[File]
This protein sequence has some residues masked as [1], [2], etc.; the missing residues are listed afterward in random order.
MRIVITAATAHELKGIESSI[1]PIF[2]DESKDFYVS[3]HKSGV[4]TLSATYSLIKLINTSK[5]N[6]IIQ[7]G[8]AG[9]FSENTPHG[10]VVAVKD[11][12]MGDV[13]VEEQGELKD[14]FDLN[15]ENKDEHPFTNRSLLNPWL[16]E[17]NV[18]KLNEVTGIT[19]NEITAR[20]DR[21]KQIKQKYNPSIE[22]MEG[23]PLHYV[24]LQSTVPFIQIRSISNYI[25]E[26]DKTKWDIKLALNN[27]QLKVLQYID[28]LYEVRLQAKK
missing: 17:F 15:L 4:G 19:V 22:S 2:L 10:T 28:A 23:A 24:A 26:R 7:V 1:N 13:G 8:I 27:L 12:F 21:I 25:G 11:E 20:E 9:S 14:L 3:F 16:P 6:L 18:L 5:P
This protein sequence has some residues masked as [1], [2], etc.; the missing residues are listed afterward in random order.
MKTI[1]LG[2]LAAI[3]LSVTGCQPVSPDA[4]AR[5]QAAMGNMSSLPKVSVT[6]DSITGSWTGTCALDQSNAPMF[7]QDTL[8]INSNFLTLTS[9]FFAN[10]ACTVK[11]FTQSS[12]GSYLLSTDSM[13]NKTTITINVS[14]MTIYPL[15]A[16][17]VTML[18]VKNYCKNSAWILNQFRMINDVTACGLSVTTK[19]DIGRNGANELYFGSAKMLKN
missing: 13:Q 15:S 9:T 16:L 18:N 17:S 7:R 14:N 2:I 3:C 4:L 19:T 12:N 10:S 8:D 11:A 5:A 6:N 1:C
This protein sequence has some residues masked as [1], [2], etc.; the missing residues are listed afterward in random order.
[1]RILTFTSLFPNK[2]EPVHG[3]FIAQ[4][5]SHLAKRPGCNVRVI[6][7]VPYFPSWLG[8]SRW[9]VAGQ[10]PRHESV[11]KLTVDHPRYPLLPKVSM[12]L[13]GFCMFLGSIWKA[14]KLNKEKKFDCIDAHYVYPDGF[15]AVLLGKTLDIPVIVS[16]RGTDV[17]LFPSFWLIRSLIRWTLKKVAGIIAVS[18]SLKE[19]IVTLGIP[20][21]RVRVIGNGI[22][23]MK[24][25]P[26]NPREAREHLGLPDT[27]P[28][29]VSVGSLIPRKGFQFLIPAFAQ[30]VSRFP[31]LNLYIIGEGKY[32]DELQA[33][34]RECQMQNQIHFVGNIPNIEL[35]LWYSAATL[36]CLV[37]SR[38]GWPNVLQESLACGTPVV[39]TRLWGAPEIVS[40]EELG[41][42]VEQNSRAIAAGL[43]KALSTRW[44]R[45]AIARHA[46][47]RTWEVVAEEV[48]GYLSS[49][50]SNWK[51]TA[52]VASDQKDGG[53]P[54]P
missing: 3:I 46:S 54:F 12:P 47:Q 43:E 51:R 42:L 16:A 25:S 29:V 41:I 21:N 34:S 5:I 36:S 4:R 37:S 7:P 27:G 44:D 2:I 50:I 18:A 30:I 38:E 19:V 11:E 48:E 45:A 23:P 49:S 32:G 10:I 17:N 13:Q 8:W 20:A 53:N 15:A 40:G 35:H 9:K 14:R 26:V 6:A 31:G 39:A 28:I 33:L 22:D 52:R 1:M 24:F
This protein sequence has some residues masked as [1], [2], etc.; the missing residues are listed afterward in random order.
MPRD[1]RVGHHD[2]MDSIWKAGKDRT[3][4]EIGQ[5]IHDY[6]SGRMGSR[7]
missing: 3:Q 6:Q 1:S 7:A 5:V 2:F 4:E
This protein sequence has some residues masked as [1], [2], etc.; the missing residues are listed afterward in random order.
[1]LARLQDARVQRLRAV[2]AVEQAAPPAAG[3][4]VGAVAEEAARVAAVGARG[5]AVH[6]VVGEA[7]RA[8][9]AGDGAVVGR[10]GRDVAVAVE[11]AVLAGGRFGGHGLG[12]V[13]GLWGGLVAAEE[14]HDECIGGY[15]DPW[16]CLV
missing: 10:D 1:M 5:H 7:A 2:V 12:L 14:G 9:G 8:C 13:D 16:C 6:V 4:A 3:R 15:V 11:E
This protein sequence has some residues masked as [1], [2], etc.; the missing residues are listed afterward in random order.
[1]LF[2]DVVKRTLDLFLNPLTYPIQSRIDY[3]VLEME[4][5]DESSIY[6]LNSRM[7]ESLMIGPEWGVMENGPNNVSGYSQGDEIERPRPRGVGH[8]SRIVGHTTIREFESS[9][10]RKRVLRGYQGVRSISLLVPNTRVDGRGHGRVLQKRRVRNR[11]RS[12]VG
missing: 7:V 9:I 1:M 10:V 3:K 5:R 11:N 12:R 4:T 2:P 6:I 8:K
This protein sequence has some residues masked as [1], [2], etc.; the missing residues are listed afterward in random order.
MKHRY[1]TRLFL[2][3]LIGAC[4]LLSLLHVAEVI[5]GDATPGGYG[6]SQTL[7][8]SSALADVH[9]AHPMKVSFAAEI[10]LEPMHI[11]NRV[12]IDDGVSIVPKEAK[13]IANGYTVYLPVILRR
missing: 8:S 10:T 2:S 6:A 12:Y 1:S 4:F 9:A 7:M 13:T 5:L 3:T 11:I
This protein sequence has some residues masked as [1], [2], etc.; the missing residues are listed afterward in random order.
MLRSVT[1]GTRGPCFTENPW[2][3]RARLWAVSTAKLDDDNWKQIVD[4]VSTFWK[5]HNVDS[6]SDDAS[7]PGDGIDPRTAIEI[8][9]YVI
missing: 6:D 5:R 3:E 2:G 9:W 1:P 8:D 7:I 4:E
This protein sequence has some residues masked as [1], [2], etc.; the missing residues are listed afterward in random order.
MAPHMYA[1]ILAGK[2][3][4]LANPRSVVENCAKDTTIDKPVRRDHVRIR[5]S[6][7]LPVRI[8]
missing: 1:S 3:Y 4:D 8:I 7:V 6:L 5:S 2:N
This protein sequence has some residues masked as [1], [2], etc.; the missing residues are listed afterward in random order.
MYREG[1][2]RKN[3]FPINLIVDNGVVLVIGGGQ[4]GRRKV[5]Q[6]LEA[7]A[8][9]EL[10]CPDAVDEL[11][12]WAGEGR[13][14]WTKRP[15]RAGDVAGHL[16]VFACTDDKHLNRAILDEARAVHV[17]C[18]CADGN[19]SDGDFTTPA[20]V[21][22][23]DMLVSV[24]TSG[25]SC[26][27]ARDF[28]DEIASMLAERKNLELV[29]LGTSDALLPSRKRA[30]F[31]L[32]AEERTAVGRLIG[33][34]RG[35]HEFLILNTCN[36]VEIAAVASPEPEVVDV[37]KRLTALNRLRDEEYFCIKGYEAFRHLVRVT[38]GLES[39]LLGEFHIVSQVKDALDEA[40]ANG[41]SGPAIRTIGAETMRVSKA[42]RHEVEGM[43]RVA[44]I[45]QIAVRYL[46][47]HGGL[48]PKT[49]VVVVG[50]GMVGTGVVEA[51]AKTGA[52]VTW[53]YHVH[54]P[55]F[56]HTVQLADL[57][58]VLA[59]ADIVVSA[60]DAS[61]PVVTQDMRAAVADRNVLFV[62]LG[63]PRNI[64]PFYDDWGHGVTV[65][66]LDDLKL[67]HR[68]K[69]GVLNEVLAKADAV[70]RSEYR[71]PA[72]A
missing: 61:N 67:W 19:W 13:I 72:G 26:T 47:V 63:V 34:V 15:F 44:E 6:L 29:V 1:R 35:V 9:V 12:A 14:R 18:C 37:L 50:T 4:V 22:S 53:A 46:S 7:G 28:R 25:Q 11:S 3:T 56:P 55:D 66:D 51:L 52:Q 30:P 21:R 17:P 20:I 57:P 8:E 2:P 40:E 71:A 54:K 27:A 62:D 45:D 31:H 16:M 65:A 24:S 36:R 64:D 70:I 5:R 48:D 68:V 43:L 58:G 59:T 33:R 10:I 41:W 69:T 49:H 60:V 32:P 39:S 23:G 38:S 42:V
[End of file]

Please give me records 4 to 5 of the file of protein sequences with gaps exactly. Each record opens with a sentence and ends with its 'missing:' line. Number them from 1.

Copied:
This protein sequence has some residues masked as [1], [2], etc.; the missing residues are listed afterward in random order.
MPRD[1]RVGHHD[2]MDSIWKAGKDRT[3][4]EIGQ[5]IHDY[6]SGRMGSR[7]
missing: 3:Q 6:Q 1:S 7:A 5:V 2:F 4:E
This protein sequence has some residues masked as [1], [2], etc.; the missing residues are listed afterward in random order.
[1]LARLQDARVQRLRAV[2]AVEQAAPPAAG[3][4]VGAVAEEAARVAAVGARG[5]AVH[6]VVGEA[7]RA[8][9]AGDGAVVGR[10]GRDVAVAVE[11]AVLAGGRFGGHGLG[12]V[13]GLWGGLVAAEE[14]HDECIGGY[15]DPW[16]CLV
missing: 10:D 1:M 5:H 7:A 2:V 12:L 14:G 9:G 8:C 13:D 16:C 6:V 4:A 3:R 15:V 11:E